The presplash is shown before Ren'Py fully loads, before the main splashscreen starts. It's especially important on Android, as the first time Ren'Py runs it will unpack supporting files, which make take some time.


The image that's used when the app is loading. This should be surrounded by 1px of a monocolored border. When displayed, the image is scaled to fit available space while preserving aspect ratio, and the rest of the screen is filled with the border color.


The image that's used when the app is downloading assets from Google Play Asset delivery. This should be surrounded by 1px of a monocolored border. When displayed, the image is scaled to fit available space while preserving aspect ratio, and the rest of the screen is filled with the border color.

A 20px-high progress bar is displayed 20px from the bottom, left, and right sides of the screen, showing download progress.

Pyjnius link

When running on Android, a version of the Pyjnius library is available. This allows advanced creators to call into the Android libraries.

It may be necessary to get the main activity. It can be found in the mActivity field in the class. For example:

init python:
        import jnius
        mActivity = jnius.autoclass("").mActivity
        mActivity = None

Permissions link

While Ren'Py doesn't require additional permissions to run, if your game uses Pyjnius to call into Android, it might be necessary to request permissions. Ren'Py has a variable and two functions to interact with the Android permissions system.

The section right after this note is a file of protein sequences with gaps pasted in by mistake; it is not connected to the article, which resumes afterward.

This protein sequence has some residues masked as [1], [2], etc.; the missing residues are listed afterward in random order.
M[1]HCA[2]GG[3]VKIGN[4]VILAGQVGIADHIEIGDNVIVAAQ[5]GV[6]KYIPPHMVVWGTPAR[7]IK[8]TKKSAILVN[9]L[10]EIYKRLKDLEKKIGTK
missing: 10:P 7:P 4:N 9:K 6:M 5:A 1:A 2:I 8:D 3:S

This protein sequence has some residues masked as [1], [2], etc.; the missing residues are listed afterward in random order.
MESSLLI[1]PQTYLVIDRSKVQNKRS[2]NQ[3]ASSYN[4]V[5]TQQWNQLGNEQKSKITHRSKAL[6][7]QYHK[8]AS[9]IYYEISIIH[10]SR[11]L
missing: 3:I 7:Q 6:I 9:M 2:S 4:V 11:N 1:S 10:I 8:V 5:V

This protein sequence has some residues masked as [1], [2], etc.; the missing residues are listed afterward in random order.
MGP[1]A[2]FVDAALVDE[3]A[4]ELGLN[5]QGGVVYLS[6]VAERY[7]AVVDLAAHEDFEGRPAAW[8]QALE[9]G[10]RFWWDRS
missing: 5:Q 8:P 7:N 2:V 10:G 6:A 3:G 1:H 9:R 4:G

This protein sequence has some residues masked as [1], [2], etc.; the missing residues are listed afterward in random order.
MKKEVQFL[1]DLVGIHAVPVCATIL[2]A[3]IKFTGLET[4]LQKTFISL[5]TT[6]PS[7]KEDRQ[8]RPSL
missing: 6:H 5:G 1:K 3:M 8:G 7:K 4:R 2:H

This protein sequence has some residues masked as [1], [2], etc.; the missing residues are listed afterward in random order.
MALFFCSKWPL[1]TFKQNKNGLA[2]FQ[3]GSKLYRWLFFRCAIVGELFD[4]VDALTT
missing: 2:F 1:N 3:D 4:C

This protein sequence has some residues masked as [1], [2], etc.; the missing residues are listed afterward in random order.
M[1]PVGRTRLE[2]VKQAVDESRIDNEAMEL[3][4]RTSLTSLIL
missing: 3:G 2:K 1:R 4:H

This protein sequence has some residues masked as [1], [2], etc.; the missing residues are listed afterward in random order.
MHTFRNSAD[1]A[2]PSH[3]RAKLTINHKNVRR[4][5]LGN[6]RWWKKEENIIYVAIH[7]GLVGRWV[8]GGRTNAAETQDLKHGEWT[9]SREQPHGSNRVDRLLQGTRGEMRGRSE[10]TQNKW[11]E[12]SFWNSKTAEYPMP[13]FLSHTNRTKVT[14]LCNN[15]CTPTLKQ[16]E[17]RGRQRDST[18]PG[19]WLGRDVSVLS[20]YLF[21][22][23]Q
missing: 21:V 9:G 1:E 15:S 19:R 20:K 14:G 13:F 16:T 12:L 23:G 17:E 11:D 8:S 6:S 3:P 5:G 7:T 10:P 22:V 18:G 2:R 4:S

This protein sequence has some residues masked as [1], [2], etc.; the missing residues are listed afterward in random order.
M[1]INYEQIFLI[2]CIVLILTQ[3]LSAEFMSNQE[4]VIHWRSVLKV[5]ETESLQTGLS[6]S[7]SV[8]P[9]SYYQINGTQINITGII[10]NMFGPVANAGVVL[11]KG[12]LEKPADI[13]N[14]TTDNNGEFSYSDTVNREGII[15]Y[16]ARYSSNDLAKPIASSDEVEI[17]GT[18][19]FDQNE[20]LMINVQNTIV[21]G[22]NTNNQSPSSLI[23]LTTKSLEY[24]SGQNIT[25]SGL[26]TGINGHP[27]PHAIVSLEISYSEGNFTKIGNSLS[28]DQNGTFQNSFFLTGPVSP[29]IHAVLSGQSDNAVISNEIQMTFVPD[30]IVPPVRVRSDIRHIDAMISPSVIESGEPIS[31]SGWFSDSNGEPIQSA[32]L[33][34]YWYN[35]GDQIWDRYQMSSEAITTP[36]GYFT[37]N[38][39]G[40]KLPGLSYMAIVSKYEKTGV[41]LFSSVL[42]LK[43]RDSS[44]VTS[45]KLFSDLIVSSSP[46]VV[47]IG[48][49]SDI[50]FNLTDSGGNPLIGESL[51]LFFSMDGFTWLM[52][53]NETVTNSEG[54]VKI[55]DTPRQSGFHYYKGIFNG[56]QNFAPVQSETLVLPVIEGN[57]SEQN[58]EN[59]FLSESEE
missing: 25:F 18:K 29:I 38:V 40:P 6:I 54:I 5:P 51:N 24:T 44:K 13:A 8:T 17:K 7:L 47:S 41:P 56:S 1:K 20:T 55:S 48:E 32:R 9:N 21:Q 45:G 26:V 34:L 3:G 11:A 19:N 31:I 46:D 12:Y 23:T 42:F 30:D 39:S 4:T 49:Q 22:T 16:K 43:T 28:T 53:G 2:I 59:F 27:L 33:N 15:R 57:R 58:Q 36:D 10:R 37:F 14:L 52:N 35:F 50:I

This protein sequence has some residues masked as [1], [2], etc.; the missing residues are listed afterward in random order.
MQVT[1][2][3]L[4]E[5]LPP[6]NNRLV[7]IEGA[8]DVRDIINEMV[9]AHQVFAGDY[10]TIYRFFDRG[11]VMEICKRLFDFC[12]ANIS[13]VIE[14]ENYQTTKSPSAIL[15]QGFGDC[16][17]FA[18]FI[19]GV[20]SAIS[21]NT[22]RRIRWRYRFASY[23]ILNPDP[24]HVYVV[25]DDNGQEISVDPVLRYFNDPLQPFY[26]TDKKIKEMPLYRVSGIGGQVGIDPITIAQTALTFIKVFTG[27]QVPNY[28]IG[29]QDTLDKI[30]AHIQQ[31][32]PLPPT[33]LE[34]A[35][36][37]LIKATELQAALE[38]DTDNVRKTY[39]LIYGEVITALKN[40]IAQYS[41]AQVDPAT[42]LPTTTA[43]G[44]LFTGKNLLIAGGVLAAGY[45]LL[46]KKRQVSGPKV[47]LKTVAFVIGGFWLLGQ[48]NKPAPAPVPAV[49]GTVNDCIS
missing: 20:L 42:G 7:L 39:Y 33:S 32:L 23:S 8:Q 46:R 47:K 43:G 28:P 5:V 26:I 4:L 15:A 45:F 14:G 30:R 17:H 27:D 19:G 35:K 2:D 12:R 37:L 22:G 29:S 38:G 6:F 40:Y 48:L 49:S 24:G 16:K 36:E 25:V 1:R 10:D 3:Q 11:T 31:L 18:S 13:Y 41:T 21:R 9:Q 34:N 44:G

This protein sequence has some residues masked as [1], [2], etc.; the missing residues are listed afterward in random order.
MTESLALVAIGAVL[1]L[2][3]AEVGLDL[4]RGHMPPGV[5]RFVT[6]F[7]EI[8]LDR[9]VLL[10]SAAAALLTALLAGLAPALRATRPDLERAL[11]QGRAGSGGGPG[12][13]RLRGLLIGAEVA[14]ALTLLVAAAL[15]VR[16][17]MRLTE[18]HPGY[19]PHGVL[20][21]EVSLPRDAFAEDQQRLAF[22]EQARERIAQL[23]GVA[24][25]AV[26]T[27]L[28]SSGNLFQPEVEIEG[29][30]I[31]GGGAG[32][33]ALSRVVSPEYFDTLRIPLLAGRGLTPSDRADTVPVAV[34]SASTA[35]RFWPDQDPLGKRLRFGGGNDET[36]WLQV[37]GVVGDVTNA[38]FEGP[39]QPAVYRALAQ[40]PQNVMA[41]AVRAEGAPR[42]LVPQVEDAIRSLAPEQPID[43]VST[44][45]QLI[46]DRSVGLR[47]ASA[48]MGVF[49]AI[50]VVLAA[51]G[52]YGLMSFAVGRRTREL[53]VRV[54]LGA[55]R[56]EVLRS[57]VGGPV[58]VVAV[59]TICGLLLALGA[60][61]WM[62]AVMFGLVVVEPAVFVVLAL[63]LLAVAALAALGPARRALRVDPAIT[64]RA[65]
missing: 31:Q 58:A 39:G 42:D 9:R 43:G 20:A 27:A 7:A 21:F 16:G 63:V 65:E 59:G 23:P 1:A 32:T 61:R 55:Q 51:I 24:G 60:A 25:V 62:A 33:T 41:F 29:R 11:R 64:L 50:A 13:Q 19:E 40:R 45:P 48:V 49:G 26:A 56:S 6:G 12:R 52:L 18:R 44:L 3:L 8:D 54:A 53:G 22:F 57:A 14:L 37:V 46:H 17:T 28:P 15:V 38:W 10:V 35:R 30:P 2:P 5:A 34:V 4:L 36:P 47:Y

build.android_permissions = [ ] link

This is a list of strings, with each string giving the full name of an Android permission. For example, "android.permission.WRITE_EXTERNAL_STORAGE". This simply declares that the application might request these permissions, it's necessary to use renpy.check_permission and renpy.request_permission as necessary to request the permission.

renpy.check_permission(permission) link

Checks to see if an Android permission has been granted to this application.


A string giving the name of the permission, for example, "android.permission.WRITE_EXTERNAL_STORAGE".

Returns true if the permission has been granted, false if it has not or if called on a non-Android platform.

renpy.request_permission(permission) link

Asks Android to grant a permission to this application. The user may be prompted to grant the permission.


A string giving the name of the permission, for example, "android.permission.WRITE_EXTERNAL_STORAGE".

Returns true if the permission has been granted, false if not or if called on a non-Android platform.